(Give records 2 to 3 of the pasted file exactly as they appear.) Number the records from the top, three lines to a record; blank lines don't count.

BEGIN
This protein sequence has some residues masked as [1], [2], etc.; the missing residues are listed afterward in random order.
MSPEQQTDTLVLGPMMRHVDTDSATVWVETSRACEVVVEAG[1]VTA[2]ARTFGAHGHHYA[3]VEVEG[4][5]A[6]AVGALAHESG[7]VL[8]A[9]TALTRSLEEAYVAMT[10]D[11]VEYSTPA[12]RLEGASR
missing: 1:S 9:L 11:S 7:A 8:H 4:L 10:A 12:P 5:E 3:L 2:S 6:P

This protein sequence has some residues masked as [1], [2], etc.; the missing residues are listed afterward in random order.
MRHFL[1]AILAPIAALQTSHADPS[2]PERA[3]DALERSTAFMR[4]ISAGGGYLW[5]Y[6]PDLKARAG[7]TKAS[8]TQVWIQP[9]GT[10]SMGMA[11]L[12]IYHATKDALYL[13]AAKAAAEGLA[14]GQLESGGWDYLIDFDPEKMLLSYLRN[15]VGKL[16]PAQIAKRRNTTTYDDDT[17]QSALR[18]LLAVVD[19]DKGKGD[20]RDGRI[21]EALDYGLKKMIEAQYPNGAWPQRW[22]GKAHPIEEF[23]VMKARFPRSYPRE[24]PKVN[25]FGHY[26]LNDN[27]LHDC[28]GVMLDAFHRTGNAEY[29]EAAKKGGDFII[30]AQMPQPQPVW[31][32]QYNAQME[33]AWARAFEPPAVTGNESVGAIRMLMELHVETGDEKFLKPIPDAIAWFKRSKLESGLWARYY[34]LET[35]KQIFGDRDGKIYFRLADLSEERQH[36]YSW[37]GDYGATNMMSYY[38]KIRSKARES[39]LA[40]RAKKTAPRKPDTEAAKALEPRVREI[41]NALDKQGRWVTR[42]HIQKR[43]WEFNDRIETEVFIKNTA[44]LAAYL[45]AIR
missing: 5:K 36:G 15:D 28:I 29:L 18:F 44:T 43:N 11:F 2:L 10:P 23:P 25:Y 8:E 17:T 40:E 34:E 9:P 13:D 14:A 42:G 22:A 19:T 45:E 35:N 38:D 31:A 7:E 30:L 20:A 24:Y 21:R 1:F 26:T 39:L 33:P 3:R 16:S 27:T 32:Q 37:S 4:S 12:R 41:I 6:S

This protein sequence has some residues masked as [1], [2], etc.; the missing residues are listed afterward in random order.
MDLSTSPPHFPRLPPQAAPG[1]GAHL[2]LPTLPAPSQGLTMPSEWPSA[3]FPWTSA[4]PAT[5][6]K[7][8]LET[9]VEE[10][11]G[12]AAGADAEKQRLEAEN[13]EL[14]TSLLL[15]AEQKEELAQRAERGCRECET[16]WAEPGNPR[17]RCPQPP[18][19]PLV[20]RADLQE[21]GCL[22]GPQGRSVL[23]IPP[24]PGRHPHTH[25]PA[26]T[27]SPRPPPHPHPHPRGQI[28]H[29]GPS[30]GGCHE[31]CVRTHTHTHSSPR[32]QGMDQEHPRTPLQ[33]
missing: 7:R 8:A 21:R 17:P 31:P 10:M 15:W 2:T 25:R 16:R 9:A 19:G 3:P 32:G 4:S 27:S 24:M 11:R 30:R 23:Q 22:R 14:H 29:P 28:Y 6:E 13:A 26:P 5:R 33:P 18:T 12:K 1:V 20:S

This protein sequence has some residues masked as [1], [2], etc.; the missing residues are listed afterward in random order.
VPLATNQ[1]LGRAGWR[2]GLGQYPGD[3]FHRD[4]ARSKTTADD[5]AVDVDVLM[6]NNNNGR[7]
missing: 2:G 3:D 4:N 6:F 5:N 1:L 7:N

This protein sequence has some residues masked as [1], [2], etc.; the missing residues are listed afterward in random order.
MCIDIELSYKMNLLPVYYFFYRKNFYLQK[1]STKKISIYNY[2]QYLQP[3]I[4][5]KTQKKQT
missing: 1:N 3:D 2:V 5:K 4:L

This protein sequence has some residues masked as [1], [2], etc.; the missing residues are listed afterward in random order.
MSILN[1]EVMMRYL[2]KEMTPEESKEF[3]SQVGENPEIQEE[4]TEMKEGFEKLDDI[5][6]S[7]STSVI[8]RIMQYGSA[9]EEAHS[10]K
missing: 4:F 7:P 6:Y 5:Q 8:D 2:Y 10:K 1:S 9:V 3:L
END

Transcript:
This protein sequence has some residues masked as [1], [2], etc.; the missing residues are listed afterward in random order.
MRHFL[1]AILAPIAALQTSHADPS[2]PERA[3]DALERSTAFMR[4]ISAGGGYLW[5]Y[6]PDLKARAG[7]TKAS[8]TQVWIQP[9]GT[10]SMGMA[11]L[12]IYHATKDALYL[13]AAKAAAEGLA[14]GQLESGGWDYLIDFDPEKMLLSYLRN[15]VGKL[16]PAQIAKRRNTTTYDDDT[17]QSALR[18]LLAVVD[19]DKGKGD[20]RDGRI[21]EALDYGLKKMIEAQYPNGAWPQRW[22]GKAHPIEEF[23]VMKARFPRSYPRE[24]PKVN[25]FGHY[26]LNDN[27]LHDC[28]GVMLDAFHRTGNAEY[29]EAAKKGGDFII[30]AQMPQPQPVW[31][32]QYNAQME[33]AWARAFEPPAVTGNESVGAIRMLMELHVETGDEKFLKPIPDAIAWFKRSKLESGLWARYY[34]LET[35]KQIFGDRDGKIYFRLADLSEERQH[36]YSW[37]GDYGATNMMSYY[38]KIRSKARES[39]LA[40]RAKKTAPRKPDTEAAKALEPRVREI[41]NALDKQGRWVTR[42]HIQKR[43]WEFNDRIETEVFIKNTA[44]LAAYL[45]AIR
missing: 5:K 36:G 15:D 28:I 29:L 18:F 44:T 43:N 11:F 2:L 10:P 23:P 25:Y 8:E 17:T 40:E 34:E 9:P 13:D 14:A 42:G 22:A 19:T 45:E 35:N 38:D 31:A 7:E 30:L 20:A 24:Y 21:R 1:F 26:T 39:L 33:P 3:R 16:S 27:T 32:Q 37:S 4:S 12:R 41:I 6:S

This protein sequence has some residues masked as [1], [2], etc.; the missing residues are listed afterward in random order.
MDLSTSPPHFPRLPPQAAPG[1]GAHL[2]LPTLPAPSQGLTMPSEWPSA[3]FPWTSA[4]PAT[5][6]K[7][8]LET[9]VEE[10][11]G[12]AAGADAEKQRLEAEN[13]EL[14]TSLLL[15]AEQKEELAQRAERGCRECET[16]WAEPGNPR[17]RCPQPP[18][19]PLV[20]RADLQE[21]GCL[22]GPQGRSVL[23]IPP[24]PGRHPHTH[25]PA[26]T[27]SPRPPPHPHPHPRGQI[28]H[29]GPS[30]GGCHE[31]CVRTHTHTHSSPR[32]QGMDQEHPRTPLQ[33]
missing: 7:R 8:A 21:R 17:P 31:P 10:M 15:W 2:T 25:R 16:R 9:A 19:G 3:P 32:G 4:S 27:S 24:M 11:R 30:R 23:Q 22:R 14:H 29:P 28:Y 6:E 13:A 26:P 5:R 33:P 18:T 12:K 1:V 20:S